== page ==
Tuesday, September 30, 2008

Usus Antiquior now at Cambridge University

Long-time readers of the NLM will know that I am always particularly interested in hearing about Masses being offered with the more ancient Roman liturgical books within a university context.

As we enter Autumn and the academic term begins again, news came to me that Mass will be offered in the usus antiquior at Cambridge University on Saturday evenings (5:30pm) during Full Term, beginning Saturday, October 11th.

It is also worth noting the sung Mass is also offered according to the modern Roman liturgy in the Latin language every Sunday morning at 9:30am.

The announcement comes through the Fisher Society. One of their members kindly put together this information about the Fisher Society and the Catholic aspects of the history of Cambridge University.

The Church, and especially, the mendicants had had a crucial impact in the early history of Cambridge – Duns Scotus lived for some time in the Franciscan House of studies, and later St John Fisher, Chancellor of the University, catapulted the University to the forefront of humanism by persuading Erasmus of Rotterdam to teach here. Together with over 30 members of the University, John Fisher died as a martyr in the Protestant persecutions, and Cambridge became dominated by the Puritans. Only in the 19th century Catholics were once again allowed to matriculate, and Pope Leo XIII set up a chaplaincy for them. At the beginning, this community was very small, but today Fisher House has a Sunday Mass attendance of some 500 during term-time, in the last year over 15 converts were received, and over ten former students are currently preparing for ordination.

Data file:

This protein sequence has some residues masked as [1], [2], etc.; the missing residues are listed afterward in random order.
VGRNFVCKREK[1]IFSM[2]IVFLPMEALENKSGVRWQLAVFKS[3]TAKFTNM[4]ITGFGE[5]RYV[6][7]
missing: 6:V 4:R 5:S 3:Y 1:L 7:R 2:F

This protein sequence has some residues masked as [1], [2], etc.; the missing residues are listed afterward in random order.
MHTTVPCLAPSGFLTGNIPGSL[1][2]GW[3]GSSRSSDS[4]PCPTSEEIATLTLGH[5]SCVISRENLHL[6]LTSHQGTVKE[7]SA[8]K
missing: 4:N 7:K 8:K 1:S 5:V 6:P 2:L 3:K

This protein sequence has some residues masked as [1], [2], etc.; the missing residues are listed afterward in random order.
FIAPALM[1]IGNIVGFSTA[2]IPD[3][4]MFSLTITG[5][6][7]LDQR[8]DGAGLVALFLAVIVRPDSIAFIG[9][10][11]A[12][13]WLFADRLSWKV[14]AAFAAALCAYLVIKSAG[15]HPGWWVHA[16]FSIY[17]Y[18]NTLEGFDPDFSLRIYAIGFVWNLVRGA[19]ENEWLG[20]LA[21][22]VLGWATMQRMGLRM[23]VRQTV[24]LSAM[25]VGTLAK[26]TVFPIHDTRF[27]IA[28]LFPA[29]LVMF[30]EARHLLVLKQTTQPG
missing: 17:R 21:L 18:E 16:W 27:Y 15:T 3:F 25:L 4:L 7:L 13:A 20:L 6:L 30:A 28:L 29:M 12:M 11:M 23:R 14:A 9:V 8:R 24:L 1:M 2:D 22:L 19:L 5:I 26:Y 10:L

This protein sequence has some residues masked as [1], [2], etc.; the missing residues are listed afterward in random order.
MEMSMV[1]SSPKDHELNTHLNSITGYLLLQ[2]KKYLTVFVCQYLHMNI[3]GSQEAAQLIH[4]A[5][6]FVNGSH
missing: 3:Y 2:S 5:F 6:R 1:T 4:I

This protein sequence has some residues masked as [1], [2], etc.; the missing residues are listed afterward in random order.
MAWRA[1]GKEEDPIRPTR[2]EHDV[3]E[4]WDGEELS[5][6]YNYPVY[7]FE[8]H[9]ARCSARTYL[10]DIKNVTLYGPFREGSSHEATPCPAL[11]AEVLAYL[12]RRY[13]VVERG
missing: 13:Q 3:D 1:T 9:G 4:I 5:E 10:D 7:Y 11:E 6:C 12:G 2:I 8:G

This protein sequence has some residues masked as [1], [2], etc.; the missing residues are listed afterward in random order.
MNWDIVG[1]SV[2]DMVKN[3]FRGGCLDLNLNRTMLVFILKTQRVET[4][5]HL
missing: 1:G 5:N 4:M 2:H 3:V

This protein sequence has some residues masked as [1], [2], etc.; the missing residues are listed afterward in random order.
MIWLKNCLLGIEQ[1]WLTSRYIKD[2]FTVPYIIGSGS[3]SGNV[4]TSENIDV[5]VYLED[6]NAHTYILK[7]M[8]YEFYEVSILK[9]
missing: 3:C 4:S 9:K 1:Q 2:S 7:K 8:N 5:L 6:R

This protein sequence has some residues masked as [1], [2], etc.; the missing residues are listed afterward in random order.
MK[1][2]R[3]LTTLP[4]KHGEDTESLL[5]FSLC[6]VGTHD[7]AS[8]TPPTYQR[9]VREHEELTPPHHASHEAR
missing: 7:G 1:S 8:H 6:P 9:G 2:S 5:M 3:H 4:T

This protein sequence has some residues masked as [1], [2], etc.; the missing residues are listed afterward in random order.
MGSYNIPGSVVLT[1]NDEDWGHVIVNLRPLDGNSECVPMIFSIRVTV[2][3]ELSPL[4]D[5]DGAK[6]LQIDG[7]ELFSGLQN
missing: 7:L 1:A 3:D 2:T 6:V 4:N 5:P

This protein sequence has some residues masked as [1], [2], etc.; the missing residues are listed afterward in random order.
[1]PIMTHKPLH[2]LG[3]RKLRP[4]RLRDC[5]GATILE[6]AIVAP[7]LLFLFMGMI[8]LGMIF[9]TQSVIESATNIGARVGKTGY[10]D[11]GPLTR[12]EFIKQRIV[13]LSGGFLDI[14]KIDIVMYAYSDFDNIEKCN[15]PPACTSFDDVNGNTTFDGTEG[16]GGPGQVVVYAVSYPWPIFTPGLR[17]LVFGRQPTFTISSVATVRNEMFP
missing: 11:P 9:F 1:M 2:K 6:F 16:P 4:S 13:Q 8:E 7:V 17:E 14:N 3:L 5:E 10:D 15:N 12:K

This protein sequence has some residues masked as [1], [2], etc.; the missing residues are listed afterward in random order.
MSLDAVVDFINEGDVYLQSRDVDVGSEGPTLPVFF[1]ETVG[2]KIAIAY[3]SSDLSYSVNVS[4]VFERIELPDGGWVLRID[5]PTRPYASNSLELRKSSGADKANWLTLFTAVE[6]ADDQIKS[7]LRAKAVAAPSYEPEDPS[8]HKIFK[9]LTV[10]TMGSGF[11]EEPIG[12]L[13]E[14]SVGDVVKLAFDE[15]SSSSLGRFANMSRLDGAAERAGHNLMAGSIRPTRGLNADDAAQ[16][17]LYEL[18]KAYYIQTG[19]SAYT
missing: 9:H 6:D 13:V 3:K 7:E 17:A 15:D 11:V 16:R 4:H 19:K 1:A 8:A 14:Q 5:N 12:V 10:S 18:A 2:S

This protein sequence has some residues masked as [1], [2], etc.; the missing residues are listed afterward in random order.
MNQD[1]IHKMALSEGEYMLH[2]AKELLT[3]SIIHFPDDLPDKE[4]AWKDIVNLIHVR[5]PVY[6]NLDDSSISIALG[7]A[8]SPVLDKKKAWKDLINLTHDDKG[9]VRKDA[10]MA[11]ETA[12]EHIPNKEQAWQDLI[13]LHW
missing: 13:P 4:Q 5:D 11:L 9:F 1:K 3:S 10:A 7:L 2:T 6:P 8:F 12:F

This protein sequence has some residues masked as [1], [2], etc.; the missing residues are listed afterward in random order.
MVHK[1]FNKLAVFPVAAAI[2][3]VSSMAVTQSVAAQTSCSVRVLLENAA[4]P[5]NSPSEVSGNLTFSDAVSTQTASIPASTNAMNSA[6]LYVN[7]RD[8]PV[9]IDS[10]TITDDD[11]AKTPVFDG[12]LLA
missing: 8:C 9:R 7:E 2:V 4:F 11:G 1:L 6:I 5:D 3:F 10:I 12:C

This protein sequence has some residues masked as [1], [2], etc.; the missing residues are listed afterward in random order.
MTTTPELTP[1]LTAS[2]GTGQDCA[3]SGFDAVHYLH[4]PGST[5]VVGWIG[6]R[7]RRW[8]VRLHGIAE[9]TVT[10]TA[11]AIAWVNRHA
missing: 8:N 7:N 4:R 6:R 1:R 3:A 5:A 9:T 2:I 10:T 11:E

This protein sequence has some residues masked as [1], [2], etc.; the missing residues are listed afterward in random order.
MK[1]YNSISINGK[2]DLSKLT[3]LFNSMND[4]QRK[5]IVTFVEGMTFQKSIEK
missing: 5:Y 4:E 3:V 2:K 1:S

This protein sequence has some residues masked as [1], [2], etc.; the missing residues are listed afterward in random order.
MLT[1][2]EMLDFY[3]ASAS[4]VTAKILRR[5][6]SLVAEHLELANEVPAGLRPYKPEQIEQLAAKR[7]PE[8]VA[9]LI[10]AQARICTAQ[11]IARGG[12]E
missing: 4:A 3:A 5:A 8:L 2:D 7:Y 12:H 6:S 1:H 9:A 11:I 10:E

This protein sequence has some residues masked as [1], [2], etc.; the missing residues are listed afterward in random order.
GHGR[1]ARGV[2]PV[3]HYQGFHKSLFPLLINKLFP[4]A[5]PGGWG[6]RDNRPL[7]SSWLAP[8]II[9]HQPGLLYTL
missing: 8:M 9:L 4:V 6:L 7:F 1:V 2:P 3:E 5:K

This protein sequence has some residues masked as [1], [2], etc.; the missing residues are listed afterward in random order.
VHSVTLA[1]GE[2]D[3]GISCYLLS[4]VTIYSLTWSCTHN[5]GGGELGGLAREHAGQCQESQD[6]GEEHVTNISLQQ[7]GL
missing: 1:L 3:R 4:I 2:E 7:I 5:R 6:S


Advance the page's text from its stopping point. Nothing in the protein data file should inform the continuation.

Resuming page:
The latest important stage in its history was a successful fundraising campaign that will allow us to transform a multi-purpose hall that had to be rented out commercially during the week into a permanent and worthy church. The first step has already been undertaken with the commissioning of a splendid crucifix, a copy of the Cimabue’s cross for S. Domenico in Arezzo, executed in the Hamilton Kerr Institute, the University’s centre for the conservation of paintings, following exactly the original techniques (cf. NLM February 13, 2008).

Apart from preaching and catechising and the very active social life, the solemn celebration of the liturgy plays a great role in the work of the chaplaincy. Already since the 1980s there is a weekly Latin Mass with chant (the full ordinary and proper), and since about 2000 there have been occasional Masses in the Old Rite, beginning with an annual requiem for the legendary Alfred Gilbey, chaplain from 1932-1965. From humble and somewhat adventurous beginnings, it grew into a splendid High Mass celebrated in the chapel of Trinity College (this year on November 24) and was soon followed by a second annual High Mass for Vocations to the Priesthood, celebrated every May in St John’s College (cf. NLM May 10, 2006).

There has been much discussion about how best to apply Summorum Pontificum to the situation of Fisher House, and the present arrangements are somewhat experimental, in order to find out how to meet best the demands of the faithful.

Fisher House is situated in central Cambridge.

(Top Photo credit: Neil Baker)

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